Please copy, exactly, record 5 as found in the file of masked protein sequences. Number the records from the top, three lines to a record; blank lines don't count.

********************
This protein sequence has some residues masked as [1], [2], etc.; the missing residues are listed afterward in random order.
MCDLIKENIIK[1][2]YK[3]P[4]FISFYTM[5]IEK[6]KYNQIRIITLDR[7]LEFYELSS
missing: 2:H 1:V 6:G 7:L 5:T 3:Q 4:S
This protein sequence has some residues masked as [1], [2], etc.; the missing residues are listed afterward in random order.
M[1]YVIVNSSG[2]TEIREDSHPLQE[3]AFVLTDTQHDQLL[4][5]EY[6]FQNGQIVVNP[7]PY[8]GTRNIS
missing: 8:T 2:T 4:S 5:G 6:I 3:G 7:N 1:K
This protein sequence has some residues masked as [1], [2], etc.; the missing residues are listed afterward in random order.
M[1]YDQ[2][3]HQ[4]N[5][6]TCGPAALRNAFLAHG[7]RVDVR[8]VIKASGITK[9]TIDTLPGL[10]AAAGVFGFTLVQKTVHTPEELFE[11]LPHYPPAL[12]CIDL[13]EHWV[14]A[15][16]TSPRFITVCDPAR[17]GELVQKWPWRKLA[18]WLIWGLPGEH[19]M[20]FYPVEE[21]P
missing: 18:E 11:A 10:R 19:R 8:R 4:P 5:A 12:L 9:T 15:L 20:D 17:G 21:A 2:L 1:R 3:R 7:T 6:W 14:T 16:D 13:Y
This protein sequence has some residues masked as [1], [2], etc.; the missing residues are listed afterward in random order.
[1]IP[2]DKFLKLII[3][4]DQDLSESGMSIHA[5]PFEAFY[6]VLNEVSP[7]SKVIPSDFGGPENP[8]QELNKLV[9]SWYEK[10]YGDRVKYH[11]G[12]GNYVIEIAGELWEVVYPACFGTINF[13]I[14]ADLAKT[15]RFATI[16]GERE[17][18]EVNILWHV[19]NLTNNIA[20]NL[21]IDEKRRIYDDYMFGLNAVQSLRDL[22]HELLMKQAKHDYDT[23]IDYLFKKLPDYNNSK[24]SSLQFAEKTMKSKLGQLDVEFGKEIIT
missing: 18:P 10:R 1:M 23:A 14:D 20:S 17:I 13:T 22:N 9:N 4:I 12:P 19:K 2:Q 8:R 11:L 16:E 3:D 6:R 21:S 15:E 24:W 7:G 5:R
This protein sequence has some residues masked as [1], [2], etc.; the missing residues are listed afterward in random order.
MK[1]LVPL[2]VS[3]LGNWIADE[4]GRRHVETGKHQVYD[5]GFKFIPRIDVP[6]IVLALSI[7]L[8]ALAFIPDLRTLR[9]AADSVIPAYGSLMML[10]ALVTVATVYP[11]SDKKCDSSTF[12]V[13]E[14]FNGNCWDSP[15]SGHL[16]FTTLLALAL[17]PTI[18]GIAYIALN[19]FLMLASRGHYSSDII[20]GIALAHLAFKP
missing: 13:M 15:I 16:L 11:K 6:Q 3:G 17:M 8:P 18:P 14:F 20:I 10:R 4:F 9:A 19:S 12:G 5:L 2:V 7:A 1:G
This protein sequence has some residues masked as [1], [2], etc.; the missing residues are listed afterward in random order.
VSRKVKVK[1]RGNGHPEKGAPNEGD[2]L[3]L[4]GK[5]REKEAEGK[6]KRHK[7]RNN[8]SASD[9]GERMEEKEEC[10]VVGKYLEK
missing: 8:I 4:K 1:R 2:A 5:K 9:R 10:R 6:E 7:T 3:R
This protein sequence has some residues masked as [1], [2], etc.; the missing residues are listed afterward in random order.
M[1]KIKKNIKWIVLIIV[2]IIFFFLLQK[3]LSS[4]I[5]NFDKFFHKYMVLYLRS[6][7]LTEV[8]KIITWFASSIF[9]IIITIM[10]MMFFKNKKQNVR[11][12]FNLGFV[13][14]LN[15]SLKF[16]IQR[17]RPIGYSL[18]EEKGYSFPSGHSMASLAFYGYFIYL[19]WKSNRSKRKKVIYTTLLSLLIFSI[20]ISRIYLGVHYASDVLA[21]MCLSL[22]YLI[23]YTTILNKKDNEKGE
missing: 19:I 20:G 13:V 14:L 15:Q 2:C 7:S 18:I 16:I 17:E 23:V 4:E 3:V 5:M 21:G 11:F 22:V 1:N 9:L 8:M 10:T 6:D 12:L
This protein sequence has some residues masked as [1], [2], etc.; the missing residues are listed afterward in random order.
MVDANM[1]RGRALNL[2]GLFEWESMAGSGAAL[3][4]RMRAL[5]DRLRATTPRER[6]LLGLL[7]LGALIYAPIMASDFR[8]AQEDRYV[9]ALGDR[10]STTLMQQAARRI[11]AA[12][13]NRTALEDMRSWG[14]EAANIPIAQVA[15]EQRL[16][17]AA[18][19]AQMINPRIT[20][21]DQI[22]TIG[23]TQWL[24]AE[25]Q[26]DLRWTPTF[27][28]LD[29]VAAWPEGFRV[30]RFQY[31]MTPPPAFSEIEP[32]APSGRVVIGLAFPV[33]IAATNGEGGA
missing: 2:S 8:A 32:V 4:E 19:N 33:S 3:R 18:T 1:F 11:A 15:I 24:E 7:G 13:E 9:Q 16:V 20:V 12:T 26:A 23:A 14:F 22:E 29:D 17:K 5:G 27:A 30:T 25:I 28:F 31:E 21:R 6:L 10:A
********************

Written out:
This protein sequence has some residues masked as [1], [2], etc.; the missing residues are listed afterward in random order.
MK[1]LVPL[2]VS[3]LGNWIADE[4]GRRHVETGKHQVYD[5]GFKFIPRIDVP[6]IVLALSI[7]L[8]ALAFIPDLRTLR[9]AADSVIPAYGSLMML[10]ALVTVATVYP[11]SDKKCDSSTF[12]V[13]E[14]FNGNCWDSP[15]SGHL[16]FTTLLALAL[17]PTI[18]GIAYIALN[19]FLMLASRGHYSSDII[20]GIALAHLAFKP
missing: 13:M 15:I 16:L 11:K 6:Q 3:G 17:M 8:P 18:P 14:F 20:I 10:R 4:F 9:A 19:S 12:G 5:L 2:V 7:A 1:G